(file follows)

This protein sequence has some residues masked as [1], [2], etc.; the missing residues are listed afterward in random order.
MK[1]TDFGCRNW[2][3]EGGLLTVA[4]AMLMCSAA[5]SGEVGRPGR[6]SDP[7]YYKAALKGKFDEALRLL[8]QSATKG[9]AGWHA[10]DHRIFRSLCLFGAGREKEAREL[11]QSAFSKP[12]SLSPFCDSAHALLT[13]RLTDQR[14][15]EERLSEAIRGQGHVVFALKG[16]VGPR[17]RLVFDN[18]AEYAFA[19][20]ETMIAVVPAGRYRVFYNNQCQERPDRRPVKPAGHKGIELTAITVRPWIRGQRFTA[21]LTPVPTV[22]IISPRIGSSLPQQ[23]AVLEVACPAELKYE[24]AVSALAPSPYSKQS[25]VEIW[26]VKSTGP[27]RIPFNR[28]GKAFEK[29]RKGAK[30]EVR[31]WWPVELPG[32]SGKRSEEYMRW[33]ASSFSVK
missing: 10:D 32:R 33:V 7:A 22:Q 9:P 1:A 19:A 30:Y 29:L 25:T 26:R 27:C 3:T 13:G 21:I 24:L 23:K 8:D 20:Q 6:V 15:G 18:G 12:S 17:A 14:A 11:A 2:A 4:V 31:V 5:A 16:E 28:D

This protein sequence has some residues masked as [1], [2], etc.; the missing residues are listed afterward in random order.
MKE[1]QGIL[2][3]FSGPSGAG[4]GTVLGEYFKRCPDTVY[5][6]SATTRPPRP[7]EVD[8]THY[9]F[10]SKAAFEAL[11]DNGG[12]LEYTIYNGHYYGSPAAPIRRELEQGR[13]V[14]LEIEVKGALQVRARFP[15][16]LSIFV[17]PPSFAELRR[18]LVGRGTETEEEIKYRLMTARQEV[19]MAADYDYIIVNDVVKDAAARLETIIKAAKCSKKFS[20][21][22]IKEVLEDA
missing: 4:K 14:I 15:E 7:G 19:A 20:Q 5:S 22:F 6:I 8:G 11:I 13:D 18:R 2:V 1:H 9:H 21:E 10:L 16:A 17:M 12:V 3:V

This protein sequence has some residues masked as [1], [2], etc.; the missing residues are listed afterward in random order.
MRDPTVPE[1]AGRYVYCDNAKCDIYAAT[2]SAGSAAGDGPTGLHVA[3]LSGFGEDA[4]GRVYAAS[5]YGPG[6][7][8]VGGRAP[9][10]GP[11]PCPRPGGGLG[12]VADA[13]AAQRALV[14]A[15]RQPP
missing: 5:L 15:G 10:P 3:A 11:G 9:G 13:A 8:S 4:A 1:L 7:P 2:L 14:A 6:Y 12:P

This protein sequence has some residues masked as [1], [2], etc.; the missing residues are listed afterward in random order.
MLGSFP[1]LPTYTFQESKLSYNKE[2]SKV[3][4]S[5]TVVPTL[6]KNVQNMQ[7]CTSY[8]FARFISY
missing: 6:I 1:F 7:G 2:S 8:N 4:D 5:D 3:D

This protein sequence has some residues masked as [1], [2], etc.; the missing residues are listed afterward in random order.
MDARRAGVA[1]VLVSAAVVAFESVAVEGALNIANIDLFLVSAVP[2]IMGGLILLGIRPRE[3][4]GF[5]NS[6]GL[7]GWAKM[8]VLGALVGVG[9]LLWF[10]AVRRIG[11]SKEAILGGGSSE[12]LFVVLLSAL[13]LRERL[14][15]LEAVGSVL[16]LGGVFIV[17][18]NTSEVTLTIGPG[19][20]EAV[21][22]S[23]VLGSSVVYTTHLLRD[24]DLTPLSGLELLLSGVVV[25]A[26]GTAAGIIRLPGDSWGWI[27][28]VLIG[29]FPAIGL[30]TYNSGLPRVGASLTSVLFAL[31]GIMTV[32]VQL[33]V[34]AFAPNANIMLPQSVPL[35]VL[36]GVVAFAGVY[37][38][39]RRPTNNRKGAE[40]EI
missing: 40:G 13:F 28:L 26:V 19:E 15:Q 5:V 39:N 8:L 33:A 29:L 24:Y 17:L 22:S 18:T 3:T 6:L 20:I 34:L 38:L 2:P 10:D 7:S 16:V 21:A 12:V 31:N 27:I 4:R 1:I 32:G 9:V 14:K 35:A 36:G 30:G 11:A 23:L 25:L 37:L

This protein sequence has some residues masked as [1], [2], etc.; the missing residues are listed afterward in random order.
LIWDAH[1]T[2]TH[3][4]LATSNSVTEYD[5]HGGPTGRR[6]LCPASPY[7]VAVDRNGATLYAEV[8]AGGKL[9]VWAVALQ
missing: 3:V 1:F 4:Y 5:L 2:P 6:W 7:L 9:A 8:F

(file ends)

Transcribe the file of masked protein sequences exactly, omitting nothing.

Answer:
This protein sequence has some residues masked as [1], [2], etc.; the missing residues are listed afterward in random order.
MK[1]TDFGCRNW[2][3]EGGLLTVA[4]AMLMCSAA[5]SGEVGRPGR[6]SDP[7]YYKAALKGKFDEALRLL[8]QSATKG[9]AGWHA[10]DHRIFRSLCLFGAGREKEAREL[11]QSAFSKP[12]SLSPFCDSAHALLT[13]RLTDQR[14][15]EERLSEAIRGQGHVVFALKG[16]VGPR[17]RLVFDN[18]AEYAFA[19][20]ETMIAVVPAGRYRVFYNNQCQERPDRRPVKPAGHKGIELTAITVRPWIRGQRFTA[21]LTPVPTV[22]IISPRIGSSLPQQ[23]AVLEVACPAELKYE[24]AVSALAPSPYSKQS[25]VEIW[26]VKSTGP[27]RIPFNR[28]GKAFEK[29]RKGAK[30]EVR[31]WWPVELPG[32]SGKRSEEYMRW[33]ASSFSVK
missing: 10:D 32:R 33:V 7:A 22:Q 9:P 1:A 19:A 30:Y 29:L 25:T 26:R 27:C 3:T 13:G 21:I 24:L 23:K 8:D 20:Q 6:V 15:G 18:G 12:S 17:A 14:A 11:A 2:A 4:V 31:V 5:A 16:E 28:D

This protein sequence has some residues masked as [1], [2], etc.; the missing residues are listed afterward in random order.
MKE[1]QGIL[2][3]FSGPSGAG[4]GTVLGEYFKRCPDTVY[5][6]SATTRPPRP[7]EVD[8]THY[9]F[10]SKAAFEAL[11]DNGG[12]LEYTIYNGHYYGSPAAPIRRELEQGR[13]V[14]LEIEVKGALQVRARFP[15][16]LSIFV[17]PPSFAELRR[18]LVGRGTETEEEIKYRLMTARQEV[19]MAADYDYIIVNDVVKDAAARLETIIKAAKCSKKFS[20][21][22]IKEVLEDA
missing: 4:K 14:I 15:E 7:G 19:A 20:Q 5:S 22:F 6:I 8:G 11:I 13:D 18:R 2:V 1:H 9:H 21:E 10:L 16:A 17:M 12:V 3:V

This protein sequence has some residues masked as [1], [2], etc.; the missing residues are listed afterward in random order.
MRDPTVPE[1]AGRYVYCDNAKCDIYAAT[2]SAGSAAGDGPTGLHVA[3]LSGFGEDA[4]GRVYAAS[5]YGPG[6][7][8]VGGRAP[9][10]GP[11]PCPRPGGGLG[12]VADA[13]AAQRALV[14]A[15]RQPP
missing: 5:L 15:G 10:P 3:A 11:G 9:G 13:A 8:S 4:A 1:L 7:P 2:L 14:A 6:Y 12:P

This protein sequence has some residues masked as [1], [2], etc.; the missing residues are listed afterward in random order.
MLGSFP[1]LPTYTFQESKLSYNKE[2]SKV[3][4]S[5]TVVPTL[6]KNVQNMQ[7]CTSY[8]FARFISY
missing: 6:I 1:F 7:G 2:S 8:N 4:D 5:D 3:D

This protein sequence has some residues masked as [1], [2], etc.; the missing residues are listed afterward in random order.
MDARRAGVA[1]VLVSAAVVAFESVAVEGALNIANIDLFLVSAVP[2]IMGGLILLGIRPRE[3][4]GF[5]NS[6]GL[7]GWAKM[8]VLGALVGVG[9]LLWF[10]AVRRIG[11]SKEAILGGGSSE[12]LFVVLLSAL[13]LRERL[14][15]LEAVGSVL[16]LGGVFIV[17][18]NTSEVTLTIGPG[19][20]EAV[21][22]S[23]VLGSSVVYTTHLLRD[24]DLTPLSGLELLLSGVVV[25]A[26]GTAAGIIRLPGDSWGWI[27][28]VLIG[29]FPAIGL[30]TYNSGLPRVGASLTSVLFAL[31]GIMTV[32]VQL[33]V[34]AFAPNANIMLPQSVPL[35]VL[36]GVVAFAGVY[37][38][39]RRPTNNRKGAE[40]EI
missing: 40:G 13:F 28:L 26:V 19:E 15:Q 5:V 39:N 8:L 33:A 29:L 24:Y 17:L 22:S 18:T 3:T 6:L 20:I 34:L 38:L 2:P 10:D 7:S 16:V 21:A 12:V 31:N 27:I 4:R 1:I 32:G 9:V 14:K 35:A 36:G 30:G 11:A 23:L 25:L 37:L

This protein sequence has some residues masked as [1], [2], etc.; the missing residues are listed afterward in random order.
LIWDAH[1]T[2]TH[3][4]LATSNSVTEYD[5]HGGPTGRR[6]LCPASPY[7]VAVDRNGATLYAEV[8]AGGKL[9]VWAVALQ
missing: 3:V 1:F 4:Y 5:L 2:P 6:W 7:L 9:A 8:F